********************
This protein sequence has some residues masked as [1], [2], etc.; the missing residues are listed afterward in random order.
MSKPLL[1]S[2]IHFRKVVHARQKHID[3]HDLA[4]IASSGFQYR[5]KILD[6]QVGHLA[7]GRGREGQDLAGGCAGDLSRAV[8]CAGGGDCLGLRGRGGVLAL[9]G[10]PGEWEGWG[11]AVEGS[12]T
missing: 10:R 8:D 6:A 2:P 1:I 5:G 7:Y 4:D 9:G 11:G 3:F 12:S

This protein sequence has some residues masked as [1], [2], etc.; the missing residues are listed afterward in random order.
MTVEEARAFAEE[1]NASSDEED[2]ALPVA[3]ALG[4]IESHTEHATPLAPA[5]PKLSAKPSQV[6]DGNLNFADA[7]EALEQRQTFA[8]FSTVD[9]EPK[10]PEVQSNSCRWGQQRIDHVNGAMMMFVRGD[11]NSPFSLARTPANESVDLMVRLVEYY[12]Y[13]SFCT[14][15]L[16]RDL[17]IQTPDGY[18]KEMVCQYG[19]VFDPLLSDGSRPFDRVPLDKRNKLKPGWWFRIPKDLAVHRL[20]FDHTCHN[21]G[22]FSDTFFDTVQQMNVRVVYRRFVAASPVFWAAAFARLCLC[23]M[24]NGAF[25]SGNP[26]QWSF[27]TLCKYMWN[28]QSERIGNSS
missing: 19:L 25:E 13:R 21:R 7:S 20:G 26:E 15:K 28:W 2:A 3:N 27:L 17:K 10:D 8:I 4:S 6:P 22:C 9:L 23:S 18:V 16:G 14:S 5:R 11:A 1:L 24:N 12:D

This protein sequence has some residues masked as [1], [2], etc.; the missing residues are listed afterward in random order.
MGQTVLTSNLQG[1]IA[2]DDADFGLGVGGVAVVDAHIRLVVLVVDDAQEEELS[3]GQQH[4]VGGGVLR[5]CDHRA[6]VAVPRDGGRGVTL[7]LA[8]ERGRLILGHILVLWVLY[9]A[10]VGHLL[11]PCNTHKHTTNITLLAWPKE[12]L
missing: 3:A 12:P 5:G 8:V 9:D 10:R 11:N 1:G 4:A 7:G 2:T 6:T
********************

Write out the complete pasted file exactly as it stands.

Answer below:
This protein sequence has some residues masked as [1], [2], etc.; the missing residues are listed afterward in random order.
MSKPLL[1]S[2]IHFRKVVHARQKHID[3]HDLA[4]IASSGFQYR[5]KILD[6]QVGHLA[7]GRGREGQDLAGGCAGDLSRAV[8]CAGGGDCLGLRGRGGVLAL[9]G[10]PGEWEGWG[11]AVEGS[12]T
missing: 10:R 8:D 6:A 2:P 1:I 5:G 7:Y 4:D 9:G 11:G 3:F 12:S

This protein sequence has some residues masked as [1], [2], etc.; the missing residues are listed afterward in random order.
MTVEEARAFAEE[1]NASSDEED[2]ALPVA[3]ALG[4]IESHTEHATPLAPA[5]PKLSAKPSQV[6]DGNLNFADA[7]EALEQRQTFA[8]FSTVD[9]EPK[10]PEVQSNSCRWGQQRIDHVNGAMMMFVRGD[11]NSPFSLARTPANESVDLMVRLVEYY[12]Y[13]SFCT[14][15]L[16]RDL[17]IQTPDGY[18]KEMVCQYG[19]VFDPLLSDGSRPFDRVPLDKRNKLKPGWWFRIPKDLAVHRL[20]FDHTCHN[21]G[22]FSDTFFDTVQQMNVRVVYRRFVAASPVFWAAAFARLCLC[23]M[24]NGAF[25]SGNP[26]QWSF[27]TLCKYMWN[28]QSERIGNSS
missing: 19:L 25:E 13:R 21:R 7:S 20:G 26:E 15:K 28:W 2:A 3:N 27:L 17:K 10:D 8:I 4:S 6:P 22:C 9:L 23:S 18:V 16:G 14:S 5:R 11:A 1:L 24:N 12:D

This protein sequence has some residues masked as [1], [2], etc.; the missing residues are listed afterward in random order.
MGQTVLTSNLQG[1]IA[2]DDADFGLGVGGVAVVDAHIRLVVLVVDDAQEEELS[3]GQQH[4]VGGGVLR[5]CDHRA[6]VAVPRDGGRGVTL[7]LA[8]ERGRLILGHILVLWVLY[9]A[10]VGHLL[11]PCNTHKHTTNITLLAWPKE[12]L
missing: 3:A 12:P 5:G 8:V 9:D 10:R 11:N 1:G 4:A 7:G 2:T 6:T